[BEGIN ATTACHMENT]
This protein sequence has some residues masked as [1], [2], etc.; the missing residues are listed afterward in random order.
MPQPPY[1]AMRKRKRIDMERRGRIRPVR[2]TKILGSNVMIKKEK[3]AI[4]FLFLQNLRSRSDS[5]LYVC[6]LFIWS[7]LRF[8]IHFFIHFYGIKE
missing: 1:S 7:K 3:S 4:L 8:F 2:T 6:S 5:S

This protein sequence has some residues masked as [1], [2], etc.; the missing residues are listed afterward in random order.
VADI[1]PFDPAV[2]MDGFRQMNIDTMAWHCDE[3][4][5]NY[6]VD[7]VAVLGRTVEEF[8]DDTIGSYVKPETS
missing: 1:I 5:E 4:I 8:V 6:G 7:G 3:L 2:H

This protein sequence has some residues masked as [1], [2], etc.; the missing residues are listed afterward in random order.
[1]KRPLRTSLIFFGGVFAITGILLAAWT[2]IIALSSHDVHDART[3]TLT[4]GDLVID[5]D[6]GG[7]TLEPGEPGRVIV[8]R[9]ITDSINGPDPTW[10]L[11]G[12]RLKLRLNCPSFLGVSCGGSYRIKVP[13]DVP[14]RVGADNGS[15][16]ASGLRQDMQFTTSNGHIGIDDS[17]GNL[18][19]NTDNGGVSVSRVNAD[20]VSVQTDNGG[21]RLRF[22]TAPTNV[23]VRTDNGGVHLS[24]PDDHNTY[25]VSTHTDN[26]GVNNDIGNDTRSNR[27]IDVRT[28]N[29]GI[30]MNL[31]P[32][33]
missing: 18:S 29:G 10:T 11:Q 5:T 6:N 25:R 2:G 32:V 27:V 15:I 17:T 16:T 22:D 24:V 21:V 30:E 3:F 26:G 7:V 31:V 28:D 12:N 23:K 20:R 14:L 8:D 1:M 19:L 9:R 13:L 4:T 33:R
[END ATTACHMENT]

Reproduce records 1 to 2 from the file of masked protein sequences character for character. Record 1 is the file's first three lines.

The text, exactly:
This protein sequence has some residues masked as [1], [2], etc.; the missing residues are listed afterward in random order.
MPQPPY[1]AMRKRKRIDMERRGRIRPVR[2]TKILGSNVMIKKEK[3]AI[4]FLFLQNLRSRSDS[5]LYVC[6]LFIWS[7]LRF[8]IHFFIHFYGIKE
missing: 1:S 7:K 3:S 4:L 8:F 2:T 6:S 5:S

This protein sequence has some residues masked as [1], [2], etc.; the missing residues are listed afterward in random order.
VADI[1]PFDPAV[2]MDGFRQMNIDTMAWHCDE[3][4][5]NY[6]VD[7]VAVLGRTVEEF[8]DDTIGSYVKPETS
missing: 1:I 5:E 4:I 8:V 6:G 7:G 3:L 2:H